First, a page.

Novel Writing: Creating Loveable Characters in 5 Easy Steps | Anna Kay | Skillshare

Novel Writing: Creating Loveable Characters in 5 Easy Steps

Anna Kay, Spiritual mentor and healer

Play Speed
  • 0.5x
  • 1x (Normal)
  • 1.25x
  • 1.5x
  • 2x
8 Lessons (18m)
    • 1. Introduction

      1:35
    • 2. Class Project

      1:11
    • 3. Make Your Character Human

      3:18
    • 4. Give Your Character a Goal

      3:00
    • 5. Give Your Character Conflict

      2:02
    • 6. Allow Your Character to Develop

      2:44
    • 7. Let Your Character Wander

      1:36
    • 8. Final Thoughts

      2:31
33 students are watching this class

About This Class

Would you love to write a novel but don't really know where to start?

Do you have an idea but need a bit of help getting it off the ground?

Or maybe you just want to brush up on your writing skills to get your reader more involved?

Creating really loveable characters is vital when it comes to writing a great novel or story.  You want your reader to get hooked so they keep reading until the end, and if they feel a connection with your characters they're far more likely to do this.

In this class I'll show you 5 easy steps to creating really loveable characters that your readers will be able to empathise with so that they find themselves willing your characters on to succeed in whatever quest you have set for them.

So enrol now and start creating loveable characters today!

(Introduction Music From Bensound)

Transcripts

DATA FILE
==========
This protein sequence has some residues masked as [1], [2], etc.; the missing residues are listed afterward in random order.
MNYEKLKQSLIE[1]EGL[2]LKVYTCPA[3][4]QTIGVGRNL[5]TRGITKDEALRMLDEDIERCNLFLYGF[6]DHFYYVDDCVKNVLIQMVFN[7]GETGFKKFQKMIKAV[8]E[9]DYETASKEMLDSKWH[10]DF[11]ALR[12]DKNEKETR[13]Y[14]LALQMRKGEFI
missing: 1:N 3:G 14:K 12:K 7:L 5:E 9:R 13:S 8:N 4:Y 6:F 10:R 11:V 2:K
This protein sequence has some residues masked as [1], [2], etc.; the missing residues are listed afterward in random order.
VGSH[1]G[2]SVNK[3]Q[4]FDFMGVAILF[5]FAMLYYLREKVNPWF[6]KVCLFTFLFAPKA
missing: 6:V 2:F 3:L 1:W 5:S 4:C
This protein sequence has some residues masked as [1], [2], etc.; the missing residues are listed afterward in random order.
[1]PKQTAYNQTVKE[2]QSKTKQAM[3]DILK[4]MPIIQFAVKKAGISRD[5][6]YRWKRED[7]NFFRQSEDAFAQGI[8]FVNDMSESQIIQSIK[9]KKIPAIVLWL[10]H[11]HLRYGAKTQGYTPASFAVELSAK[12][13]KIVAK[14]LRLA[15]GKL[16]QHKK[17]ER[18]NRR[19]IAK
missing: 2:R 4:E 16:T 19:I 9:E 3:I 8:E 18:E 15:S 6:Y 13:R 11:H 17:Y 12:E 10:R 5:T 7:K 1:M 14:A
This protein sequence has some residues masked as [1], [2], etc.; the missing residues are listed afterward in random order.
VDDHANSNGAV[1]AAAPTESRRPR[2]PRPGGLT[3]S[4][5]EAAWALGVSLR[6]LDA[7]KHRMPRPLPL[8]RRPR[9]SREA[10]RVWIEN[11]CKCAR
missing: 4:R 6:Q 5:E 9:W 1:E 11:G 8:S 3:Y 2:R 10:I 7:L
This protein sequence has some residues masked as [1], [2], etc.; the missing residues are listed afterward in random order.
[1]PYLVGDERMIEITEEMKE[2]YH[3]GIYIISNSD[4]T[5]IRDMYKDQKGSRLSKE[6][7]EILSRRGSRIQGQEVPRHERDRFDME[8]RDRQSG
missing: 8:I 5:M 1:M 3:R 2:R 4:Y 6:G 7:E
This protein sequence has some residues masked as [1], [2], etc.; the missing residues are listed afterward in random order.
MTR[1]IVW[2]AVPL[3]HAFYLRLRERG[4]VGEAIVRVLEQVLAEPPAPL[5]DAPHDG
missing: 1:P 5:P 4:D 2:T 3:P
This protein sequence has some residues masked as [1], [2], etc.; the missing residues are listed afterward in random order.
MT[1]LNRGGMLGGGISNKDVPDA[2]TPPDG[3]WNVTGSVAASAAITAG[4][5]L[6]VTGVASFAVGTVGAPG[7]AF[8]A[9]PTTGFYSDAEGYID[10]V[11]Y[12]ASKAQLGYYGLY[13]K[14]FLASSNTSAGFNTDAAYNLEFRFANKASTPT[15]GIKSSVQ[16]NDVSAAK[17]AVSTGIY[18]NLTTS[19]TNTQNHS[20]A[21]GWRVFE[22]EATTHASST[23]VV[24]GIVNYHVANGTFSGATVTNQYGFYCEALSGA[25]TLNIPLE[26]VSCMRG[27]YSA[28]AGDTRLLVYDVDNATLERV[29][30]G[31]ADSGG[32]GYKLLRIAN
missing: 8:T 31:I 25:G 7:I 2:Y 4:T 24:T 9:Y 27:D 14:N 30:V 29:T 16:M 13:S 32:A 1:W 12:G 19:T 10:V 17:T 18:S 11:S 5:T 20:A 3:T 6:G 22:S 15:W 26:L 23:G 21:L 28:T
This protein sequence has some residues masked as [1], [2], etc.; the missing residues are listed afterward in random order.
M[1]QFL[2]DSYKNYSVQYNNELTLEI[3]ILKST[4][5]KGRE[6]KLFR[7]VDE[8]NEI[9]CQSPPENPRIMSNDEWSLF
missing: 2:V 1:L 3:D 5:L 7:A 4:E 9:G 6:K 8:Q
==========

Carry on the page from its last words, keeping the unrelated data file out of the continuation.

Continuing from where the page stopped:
1. Introduction: Hi, I'm Anna. Welcome to my skill share Class novel writing. Creating lovable characters in five easy Steps creating well rounded, lovable and convincing characters is one of the most important things when it comes to writing a novel successfully. It's also surprisingly tricky to do in this class. I'll show you five easy steps that will really help you when it comes to creating successful characters. By the end of this class, you should be starting to know your characters inside out their favorite food, the best memory, how they'd react of the house burned down and you'll be able to use all of this information when it comes to actually writing your novel. You'll find it makes it a lot easier when you just know exactly how your characters would react. In any situation, you might throw upon them without even having to think too hard about it. This class is for anyone who would like to write another. Whether you're a complete beginner or a seasoned writer, it's easy to follow and broken down into small, manageable lessons that you can fit into your everyday life and work through it. Your own pace. You don't need any special equipment to take this class. Just a notebook, a pen or a laptop, depending on how you prefer to what I've added, a Pdf worksheet that will help you delve deeply into characters, personalities and a class project that will reinforce what you learn. I look forward to seeing you in class and to reading about your characters very soon. 2. Class Project: the portrait for this class is in full parts. You can either complete it as you go along After watching the relevant lesson. Well, you may prefer to watch the whole class and then do the project. It's up to you. Firstly, fill in the PdF worksheet that you'll find in the class project section underneath this video. When you've done this, please upload three interesting facts about your character to the Project gallery. Think about traits that work well together, and remember the negative ones as well as the positives. Secondly, think about what your character's gold might be and upload that to the gallery. Next, look at your pdf and consider what might be potential conflicts that you could put in your characters way to stop them reaching their goal and upload to to the gallery. For this, you might want to look at things such as phase. They have people they don't get on with, or anything that might have stopped them getting something they wanted in the past. And finally, think carefully about how you'd like your character to develop as the novel goes on and upload this to to help you with this. Consider their situation on mind set at the beginning of the novel, and what sort of growth might help them reach their goal and satisfy your reader? 3. Make Your Character Human: Welcome to a first class in this class. We're going to talk about how to make your characters likeable, well rounded and believable. If you want your readers to get behind your characters and have an emotional investment in them, then it's really important that you spend time carefully considering everything about them , such as their personality, traits, background and lights and dislikes. To create realistic characters, you'll need to make them as human as possible. That means not being afraid to show both the positive and negative sides of the personality . Think about yourself and the people you know. No, really. Life human has only good characteristics. Everyone has something that has the potential to turn them into a monster occasionally, even if most of the time they're a good person, your characters must be the same. This is what creates conflict for them, which is essentially the basis for your story. But we'll come to that in a later lesson when giving your character personality traits. There were a number of things to consider. To start with where they have come from, will have a huge impact on whose they are now, so it's vital to think about not only their current situation, but what has happened to them in the past. For example, things like where they grew up, who their family are, what kind of house they lived in and even how popular they were at school. Then you need to consider that present day traits and experiences. Where do they live? Who were they dating? Do they have any pets? What kind of music do they like? You also need to get more abstract and figure out how they'd react in hypothetical situations, such as if the house burned out or if the mother died. Basically anything you know about yourself, you need to know about your character. I know that's a lot to figure out, but I promise it will help in the long run to help you think about about everything you need to know about. Your characters have included a Pdf worksheet, which you'll find underneath the class project. If you click on the tab below this video, it gives you a long list of things that you should think about. I'd advise you to fill this in for every single character in your novel. Even the minor ones who only play a tiny part. The reason I advised learning so much about your characters right from the start is that it will allow you to write your novel more easily. If you know exactly how any character will react to any situation you might put them in, then you won't have to stop constantly to figure out what they would do. It'll allow your novel to be more coherent and well consistent. It will also allow you to plot your novel more easily. For example, you might have decided that you want your main character to steal a wallet out of someone's bag. Knowing how they would feel about doing this will help you figure out what will happen next in the novel once they've stolen the wallet. If you know that your character is a bit of a goody goody who would never usually consider stealing, then you may find that their wrecked with guilt and end up giving themselves up and admitting to the crime. Then again, if your character is someone who does things like this often you may find them being thrown in jail because they already have multiple offenses on their record. Either way, this is obviously going to have a huge bearing on your plot, so spend a bit of time working through the character, pdf and really thinking hard about who your characters are and where they've come from, and I'll see you in the next class. 4. Give Your Character a Goal: welcome. But hopefully now you know everything you possibly could about your characters and are ready to start thinking about what might be their aim in your novel. So the next step on your journey to creating lovable characters is to give them a gold. The goal of your main character is the one that matters most as it's essentially what's going to provide the block for your novel. What this goal is, what it is that's currently stopping the character from reaching it, and how they react to any obstacles in their way of the things that will create conflict for your character and intrigue your reader. So they want to keep going to find out what happens without a goal. Your character has no reason for being. Well, they might, but it'll make for a very dull and uneventful novel. The goal needs to be something that they really, really want, but that is currently out of reach, and it needs to be something pretty big to make the journey to reach it worthwhile like, for example, to stop a bomb going off so the character can save the lives of hundreds of innocent people or to find a way to finally get the man or woman of their dreams and therefore live a life full of endless happiness. Obviously, the type of book you're writing will have a bearing on your characters goal and what they have to do to reach it. Once you've given your character ago, you then need to throw obstacles in their way to prevent them reaching the gold too easily . Every time they have become one obstacle only to find another in their way, there will be a bit more tired and a bit less motivated, so you need to gradually raise the stakes so it becomes even more essential to reach the goal. Perhaps the person trying to defuse the bomb will find out. Just a zit feels as though they can't go on with the mission any longer that their own brother is inside the building that's going to explode. If they allowed the bomb to detonate, that's going to give them a new burst of energy that will help them make a final push to achieve the goal once and for all. This is the pivotal moment when everything changes for good. Your character can never be the same again, everything becomes clear for them. They know exactly what they need to do, and they conjure up the strength and determination to do it, even if they thought they had none left. If you already have an idea for your novel in mind, you may find it helpful to plot it out before you decide on your characters. And the personality traits as thes will have a bearing on how the block pans out. Then again, you may prefer to work The way I do that is to know my characters well before plotting, because I write novels that are very much character base, so the characters always leave the plot rather than the other way around. If I need to alter my plot because I know a character would never act the way I'm asking them to, I will. Otherwise, it becomes a lot harder to write convincingly. I usually find that the characters lead me themselves so it doesn't cause too many problems to help you come up with a goal fuel character. Go back to your character sheet and look at all the information about them. See if you can deduce what it is that your character really wants in life and what they'd find particularly challenging if it was in their path, then use this to set them a goal. 5. Give Your Character Conflict: welcome back to class. It's all very well, your character having a goal. But if that goal is too easy to reach than your novel isn't going to be very gripping. So in order to write a novel that your reader will really care about and want to finish, you need to give your character something that makes it harder for them to succeed in their quest. This is where conflict comes in. I mentioned in the last lesson that you need to put obstacles in your characters way well. This is conflict. Let's take a closer look. Conflict could be either internal or external. Internal conflict is conflict that's in the character's mind. It's a struggle within themselves, the type of thing we all have on a regular basis. Self doubt, fear, moral dilemmas, all of those things that can help us talk ourselves out of doing something. If we're not mentally strong enough to fight them down, seeing your characters struggling with these very human emotions will help people relate to them and emphasize empathize with them. This bond with the character will keep them reading so they can find out whether or not the character is going to defeat that in the demons and finally reached their goal. External conflict, on the other hand, means obstacles outside of your character that stand in the way of them reaching their ultimate goal, such as another person on ocean, a law or a social norm or a supernatural force. Conflict gives the novel depth, and it creates tension to keep your reader hooked, the reader will be able to tell a lot about your character from the way they deal with each conflict they come up against. Do they quit when things get tough, or did they keep going until they've got what ever it is that they set out to get? Perhaps the conflict makes them even more determined. If you know your character well enough, it shouldn't be too hard to figure out exactly how they'll react to any conflict you create . For them, one of the most common mistakes amongst new writers is not adding enough conflict, so make sure that when you plot your novel, you throw plenty in the way of your character to make them really struggle to reach their end goal 6. Allow Your Character to Develop: welcome back to step full of this novel writing class, you're now getting closer to creating really lovable characters. Feel novel. In this step, we're going to talk about allowing your character to develop one of the things that will really draw your reader in it, seeing how your character grows as a person throughout your novel. So your character should go through changes that make them a different person by the end of the novel than they were at the beginning. If you think about riel life, everything we go through, every challenge we meet has an effect on us. We learned something new about ourselves that we can then apply to other things in our lives. From then on, each experience we have adds to us as a human being and helps us grow. This should be the same for the main character of the novel. Think about how each conflict you put in front of them will impact on them as a person. You might find that their self doubt starts to lessen as there have become more and more obstacles. Perhaps they realize they have a still there, unaware off until they're in a desperate situation where they need to use it. Well, maybe they learn something about their past. That explains how they are now. These are things that will be useful to them going forward into the future. Sometimes the character may not even be conscious of the fact that they're going through a process of change and may only realize it when they reach that pivotal moment when nothing can ever be the same again. Their outlook on life and often their understanding of themselves, is going to be very different from then. Or think about the impact that this will have on them and everything in their life. By making your character go through this process of development, you'll help you re to get more involved in the story. When they see the changes that are taking place in your character, they'll start to wonder how these are going to continue and where your character is going to end up. They'll start to empathize with the character and might well be able to relate the characters experiences to things in their own lives. He'll be willing your character on to succeed, and this will make for a far more satisfying read personally I find it much more satisfying and uplifting as a reader. When the character I've invested hours of my life following makes a realization about themselves. That means they'll finally get the happy ending. As I said before, though, ah, happy ending isn't obligatory. Even if you decide to go for a less than happy ending, it can still be satisfying for your reader, so long as they've seen some sort of development take place in your character. You could even write a character who realizes by the end of the novel that their original state was the right one. But at least they'll have learned a few things on their journey that they'll then be able to use in the future. Ever think about possible ways in which your character could develop and I'll see you soon for a final step to creating lovable characters 7. Let Your Character Wander: welcome back to the final step. This step is about letting your characters wonder if you've got to know your characters well, both before you start writing and while you're going along, you may well find that they start to come alive and take control of your novel. I regularly find, as I know other writers do, that my main character in particular could start objecting to what I'm asking them to do. I don't even have to think about it. They just start wandering off in their own direction. This might sound quite strange, but believe me, you'll know it if it happens to you. Of course, it's not really the characters that are coming alive. It's just your imagination, subconsciously telling you that the plot you planned doesn't suit the character anymore. If this happens, I'd advise just going with it. Be brave and trust your instincts and your character. You may have 20 post it notes telling you to go one way, but in my opinion, being flexible as you work through your novel is sometimes more important than sticking to your well crafted plan. It's actually a really exciting feeling, and you'll probably find that your novel turns out better for it. Enjoy the fact that your character is well formed enough to have its own opinions, its own personality and its own desires and ambitions for its life. After all, this is easier than going right back to the beginning and writing a new modified character who will fit the plot you originally had in mind. Although this is an option if you feel strongly that this is what you'd rather do, as far as I'm concerned characters, having a mind of their own is one of the most satisfying and special things about writing a novel, and it makes you really sad to leave them behind when you come to the end. 8. Final Thoughts: Welcome back to the final video in this class here, I'm going to recap what we've learned and go through some final thoughts to get you started writing your novel. The main things I would say you need to keep in mind when creating your characters are, firstly, to get to know them as much as possible. Use the character pdf that I've added to the glass Project section below this video and spend as much time as you need to getting to know your characters and do this for all of your characters, not just your main one. Secondly, make your characters human. Give them floors, give them something that the reader can relate to and don't just make them perfect. After all, imperfection could be beautiful to, and it'll end up being how they improve on those imperfections that really matters by the end of your novel. Next, give you character a goal, something they're going to have to struggle to achieve. Let's face it, if your character doesn't have a struggle, then you pretty much don't have a novel following on from that at plenty of conflict into the mix to make it harder for your hero or heroine to reach their goal and raised states to keep the challenge going until they're exhausted and dejected. But in your opinion, ready for one final huge obstacle. When your character encounters all of these challenges, they should change and grow until they reach a point where they can no longer but go back to being how they were in the beginning. And the final thing is to let your character wonder, even if you have different plans for them, go with them and see where they end up. You might be pleasantly surprised. Completing the class project will really help to reinforce what you've learned. I'll be checking in regularly to offer feedback, and it would be great if you could leave comments on other students projects, too. Feedback is a vital part of the learning process, and commenting on other people's work will help you think about your own more critically. If you have any questions at all, please feel free to leave them in the class discussion, and I'll track and regularly to answer them. So before you go off and start creating lovable characters just like to say thanks very much for watching my class I really hope you've enjoyed it and that you'll find it useful when you come to craft your novel. I'd be really grateful for any feedbacks that you feel you'd like to leave, either under the discussions tab or in a review. Also, please click on the sums up above this video if you found it useful so I can reach out to more students like you who are keen to learn about novel writing, happy writing, and I look forward to reading about your characters very soon.